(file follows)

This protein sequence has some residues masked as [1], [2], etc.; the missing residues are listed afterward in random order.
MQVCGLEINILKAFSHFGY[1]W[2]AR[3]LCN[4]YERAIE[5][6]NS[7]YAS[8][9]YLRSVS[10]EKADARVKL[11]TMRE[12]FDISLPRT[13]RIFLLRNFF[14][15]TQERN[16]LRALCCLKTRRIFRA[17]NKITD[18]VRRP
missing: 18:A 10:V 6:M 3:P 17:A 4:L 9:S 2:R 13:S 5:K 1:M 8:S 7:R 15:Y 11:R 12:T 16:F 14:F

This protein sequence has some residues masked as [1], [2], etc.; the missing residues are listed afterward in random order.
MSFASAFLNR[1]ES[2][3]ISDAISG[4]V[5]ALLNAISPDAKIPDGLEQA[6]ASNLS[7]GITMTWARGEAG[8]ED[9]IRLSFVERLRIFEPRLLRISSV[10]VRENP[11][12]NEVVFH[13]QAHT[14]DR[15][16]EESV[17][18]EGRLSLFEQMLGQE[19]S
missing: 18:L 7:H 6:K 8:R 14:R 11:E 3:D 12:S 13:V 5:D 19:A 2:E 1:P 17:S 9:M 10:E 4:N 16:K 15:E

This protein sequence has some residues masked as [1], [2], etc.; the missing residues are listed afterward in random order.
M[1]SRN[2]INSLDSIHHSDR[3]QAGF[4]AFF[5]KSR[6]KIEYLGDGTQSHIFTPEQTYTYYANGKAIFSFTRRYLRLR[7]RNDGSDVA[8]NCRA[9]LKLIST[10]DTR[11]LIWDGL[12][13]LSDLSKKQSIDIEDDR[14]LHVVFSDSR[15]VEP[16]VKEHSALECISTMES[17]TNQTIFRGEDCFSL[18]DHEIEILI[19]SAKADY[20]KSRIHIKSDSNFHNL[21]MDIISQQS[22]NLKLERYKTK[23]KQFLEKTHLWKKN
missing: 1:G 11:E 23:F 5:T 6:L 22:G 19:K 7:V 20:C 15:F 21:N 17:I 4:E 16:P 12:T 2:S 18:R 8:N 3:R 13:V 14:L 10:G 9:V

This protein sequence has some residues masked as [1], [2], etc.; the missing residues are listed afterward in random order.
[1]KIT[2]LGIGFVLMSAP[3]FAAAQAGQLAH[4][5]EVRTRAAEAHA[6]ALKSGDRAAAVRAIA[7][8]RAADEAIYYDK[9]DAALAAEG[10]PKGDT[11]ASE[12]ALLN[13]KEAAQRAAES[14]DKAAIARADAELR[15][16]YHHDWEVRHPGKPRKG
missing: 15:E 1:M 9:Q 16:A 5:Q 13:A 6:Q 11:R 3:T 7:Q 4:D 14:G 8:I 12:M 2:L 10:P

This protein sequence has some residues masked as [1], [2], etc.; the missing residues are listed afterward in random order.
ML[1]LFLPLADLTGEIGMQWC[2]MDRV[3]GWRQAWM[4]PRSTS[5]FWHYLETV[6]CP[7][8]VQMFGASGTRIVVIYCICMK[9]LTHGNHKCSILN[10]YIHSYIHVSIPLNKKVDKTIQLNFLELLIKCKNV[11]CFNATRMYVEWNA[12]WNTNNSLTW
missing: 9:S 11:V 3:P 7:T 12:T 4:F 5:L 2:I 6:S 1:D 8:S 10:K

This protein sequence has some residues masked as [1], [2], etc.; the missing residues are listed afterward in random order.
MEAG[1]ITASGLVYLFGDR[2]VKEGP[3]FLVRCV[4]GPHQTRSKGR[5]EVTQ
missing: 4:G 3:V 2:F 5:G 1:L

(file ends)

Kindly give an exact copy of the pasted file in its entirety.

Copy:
This protein sequence has some residues masked as [1], [2], etc.; the missing residues are listed afterward in random order.
MQVCGLEINILKAFSHFGY[1]W[2]AR[3]LCN[4]YERAIE[5][6]NS[7]YAS[8][9]YLRSVS[10]EKADARVKL[11]TMRE[12]FDISLPRT[13]RIFLLRNFF[14][15]TQERN[16]LRALCCLKTRRIFRA[17]NKITD[18]VRRP
missing: 18:A 10:V 6:M 3:P 17:A 4:L 9:S 2:R 13:S 5:K 1:M 8:S 7:R 15:Y 11:R 12:T 16:F 14:F

This protein sequence has some residues masked as [1], [2], etc.; the missing residues are listed afterward in random order.
MSFASAFLNR[1]ES[2][3]ISDAISG[4]V[5]ALLNAISPDAKIPDGLEQA[6]ASNLS[7]GITMTWARGEAG[8]ED[9]IRLSFVERLRIFEPRLLRISSV[10]VRENP[11][12]NEVVFH[13]QAHT[14]DR[15][16]EESV[17][18]EGRLSLFEQMLGQE[19]S
missing: 18:L 7:H 6:K 8:R 14:R 11:E 3:D 12:S 13:V 5:D 19:A 2:E 1:P 17:S 9:M 10:E 4:N 16:K 15:E

This protein sequence has some residues masked as [1], [2], etc.; the missing residues are listed afterward in random order.
M[1]SRN[2]INSLDSIHHSDR[3]QAGF[4]AFF[5]KSR[6]KIEYLGDGTQSHIFTPEQTYTYYANGKAIFSFTRRYLRLR[7]RNDGSDVA[8]NCRA[9]LKLIST[10]DTR[11]LIWDGL[12][13]LSDLSKKQSIDIEDDR[14]LHVVFSDSR[15]VEP[16]VKEHSALECISTMES[17]TNQTIFRGEDCFSL[18]DHEIEILI[19]SAKADY[20]KSRIHIKSDSNFHNL[21]MDIISQQS[22]NLKLERYKTK[23]KQFLEKTHLWKKN
missing: 1:G 11:E 23:F 5:T 6:L 22:G 19:K 7:V 20:C 15:F 21:N 17:I 4:E 16:P 12:T 2:S 18:R 8:N 3:R 13:V 14:L 10:G 9:V

This protein sequence has some residues masked as [1], [2], etc.; the missing residues are listed afterward in random order.
[1]KIT[2]LGIGFVLMSAP[3]FAAAQAGQLAH[4][5]EVRTRAAEAHA[6]ALKSGDRAAAVRAIA[7][8]RAADEAIYYDK[9]DAALAAEG[10]PKGDT[11]ASE[12]ALLN[13]KEAAQRAAES[14]DKAAIARADAELR[15][16]YHHDWEVRHPGKPRKG
missing: 15:E 1:M 9:Q 16:A 5:Q 13:A 6:Q 11:R 3:T 7:Q 4:D 14:G 8:I 12:M 2:L 10:P

This protein sequence has some residues masked as [1], [2], etc.; the missing residues are listed afterward in random order.
ML[1]LFLPLADLTGEIGMQWC[2]MDRV[3]GWRQAWM[4]PRSTS[5]FWHYLETV[6]CP[7][8]VQMFGASGTRIVVIYCICMK[9]LTHGNHKCSILN[10]YIHSYIHVSIPLNKKVDKTIQLNFLELLIKCKNV[11]CFNATRMYVEWNA[12]WNTNNSLTW
missing: 9:S 11:V 3:P 7:T 12:T 4:F 5:L 2:I 6:S 1:D 8:S 10:K

This protein sequence has some residues masked as [1], [2], etc.; the missing residues are listed afterward in random order.
MEAG[1]ITASGLVYLFGDR[2]VKEGP[3]FLVRCV[4]GPHQTRSKGR[5]EVTQ
missing: 4:G 3:V 2:F 5:G 1:L